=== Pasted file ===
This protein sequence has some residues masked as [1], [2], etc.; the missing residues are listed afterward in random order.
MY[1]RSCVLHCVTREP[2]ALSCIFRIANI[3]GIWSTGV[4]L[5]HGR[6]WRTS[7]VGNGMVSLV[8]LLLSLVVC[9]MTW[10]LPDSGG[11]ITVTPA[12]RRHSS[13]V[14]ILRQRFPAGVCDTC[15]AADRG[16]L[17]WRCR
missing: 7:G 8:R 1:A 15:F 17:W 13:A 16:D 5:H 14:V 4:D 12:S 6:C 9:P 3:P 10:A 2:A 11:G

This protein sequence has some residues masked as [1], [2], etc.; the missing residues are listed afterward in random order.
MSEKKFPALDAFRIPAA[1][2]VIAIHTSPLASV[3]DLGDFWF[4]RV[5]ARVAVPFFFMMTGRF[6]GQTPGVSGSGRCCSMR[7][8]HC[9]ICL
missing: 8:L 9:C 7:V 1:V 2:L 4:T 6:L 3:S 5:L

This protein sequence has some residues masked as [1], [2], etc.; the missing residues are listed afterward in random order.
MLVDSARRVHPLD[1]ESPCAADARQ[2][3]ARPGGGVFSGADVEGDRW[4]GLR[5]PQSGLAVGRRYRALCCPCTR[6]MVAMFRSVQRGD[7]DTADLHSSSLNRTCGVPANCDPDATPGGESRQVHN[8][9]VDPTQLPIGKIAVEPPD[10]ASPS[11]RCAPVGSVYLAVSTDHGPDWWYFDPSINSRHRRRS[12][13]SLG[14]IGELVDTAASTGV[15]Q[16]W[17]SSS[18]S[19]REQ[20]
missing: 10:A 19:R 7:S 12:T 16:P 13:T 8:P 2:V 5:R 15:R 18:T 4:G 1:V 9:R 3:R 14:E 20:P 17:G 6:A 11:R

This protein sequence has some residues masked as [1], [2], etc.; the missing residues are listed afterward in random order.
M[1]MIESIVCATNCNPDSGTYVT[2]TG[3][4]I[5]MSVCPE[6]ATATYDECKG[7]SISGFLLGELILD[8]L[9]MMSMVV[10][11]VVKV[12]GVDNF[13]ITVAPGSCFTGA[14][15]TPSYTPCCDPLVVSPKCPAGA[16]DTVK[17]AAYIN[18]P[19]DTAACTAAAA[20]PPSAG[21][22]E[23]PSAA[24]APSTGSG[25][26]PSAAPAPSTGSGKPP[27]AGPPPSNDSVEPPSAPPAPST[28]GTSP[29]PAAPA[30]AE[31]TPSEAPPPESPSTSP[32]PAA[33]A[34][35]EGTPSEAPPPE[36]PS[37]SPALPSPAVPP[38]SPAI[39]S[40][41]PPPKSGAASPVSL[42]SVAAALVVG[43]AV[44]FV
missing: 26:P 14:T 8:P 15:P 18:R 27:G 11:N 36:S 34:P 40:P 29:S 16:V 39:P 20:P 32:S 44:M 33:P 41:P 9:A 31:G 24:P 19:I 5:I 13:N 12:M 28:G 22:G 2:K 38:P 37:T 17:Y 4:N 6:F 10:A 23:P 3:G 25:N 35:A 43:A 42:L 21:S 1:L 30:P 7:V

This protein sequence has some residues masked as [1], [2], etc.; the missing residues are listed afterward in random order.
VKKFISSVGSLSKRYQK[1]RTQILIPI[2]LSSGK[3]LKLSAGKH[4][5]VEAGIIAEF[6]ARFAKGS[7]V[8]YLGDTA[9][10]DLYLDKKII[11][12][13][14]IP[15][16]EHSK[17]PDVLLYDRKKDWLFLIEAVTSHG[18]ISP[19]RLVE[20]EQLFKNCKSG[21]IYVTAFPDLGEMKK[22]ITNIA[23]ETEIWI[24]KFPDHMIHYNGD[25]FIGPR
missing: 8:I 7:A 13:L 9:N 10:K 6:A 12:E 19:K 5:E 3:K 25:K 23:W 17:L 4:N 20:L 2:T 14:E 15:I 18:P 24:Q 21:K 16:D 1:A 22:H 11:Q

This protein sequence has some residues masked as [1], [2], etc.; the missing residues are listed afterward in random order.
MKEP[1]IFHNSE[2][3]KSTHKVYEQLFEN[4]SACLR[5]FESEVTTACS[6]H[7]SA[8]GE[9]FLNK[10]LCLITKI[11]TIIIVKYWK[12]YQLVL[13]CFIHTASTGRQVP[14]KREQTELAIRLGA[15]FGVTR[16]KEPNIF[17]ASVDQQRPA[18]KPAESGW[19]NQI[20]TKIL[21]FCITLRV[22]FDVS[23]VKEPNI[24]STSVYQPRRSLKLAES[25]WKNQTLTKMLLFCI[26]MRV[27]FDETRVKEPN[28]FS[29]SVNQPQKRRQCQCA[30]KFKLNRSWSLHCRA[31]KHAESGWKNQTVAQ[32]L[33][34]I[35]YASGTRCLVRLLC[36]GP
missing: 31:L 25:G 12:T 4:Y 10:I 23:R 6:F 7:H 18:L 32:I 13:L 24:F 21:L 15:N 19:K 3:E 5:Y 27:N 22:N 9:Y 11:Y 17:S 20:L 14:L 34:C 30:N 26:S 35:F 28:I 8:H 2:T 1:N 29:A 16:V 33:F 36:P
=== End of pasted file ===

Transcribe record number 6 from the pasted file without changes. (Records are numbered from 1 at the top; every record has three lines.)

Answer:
This protein sequence has some residues masked as [1], [2], etc.; the missing residues are listed afterward in random order.
MKEP[1]IFHNSE[2][3]KSTHKVYEQLFEN[4]SACLR[5]FESEVTTACS[6]H[7]SA[8]GE[9]FLNK[10]LCLITKI[11]TIIIVKYWK[12]YQLVL[13]CFIHTASTGRQVP[14]KREQTELAIRLGA[15]FGVTR[16]KEPNIF[17]ASVDQQRPA[18]KPAESGW[19]NQI[20]TKIL[21]FCITLRV[22]FDVS[23]VKEPNI[24]STSVYQPRRSLKLAES[25]WKNQTLTKMLLFCI[26]MRV[27]FDETRVKEPN[28]FS[29]SVNQPQKRRQCQCA[30]KFKLNRSWSLHCRA[31]KHAESGWKNQTVAQ[32]L[33][34]I[35]YASGTRCLVRLLC[36]GP
missing: 31:L 25:G 12:T 4:Y 10:I 23:R 6:F 7:H 18:L 32:I 13:L 24:F 21:L 15:N 19:K 3:E 5:Y 27:N 22:N 9:Y 11:Y 17:S 20:L 14:L 34:C 30:N 26:S 35:F 28:I 8:H 2:T 1:N 29:A 16:V 33:F 36:P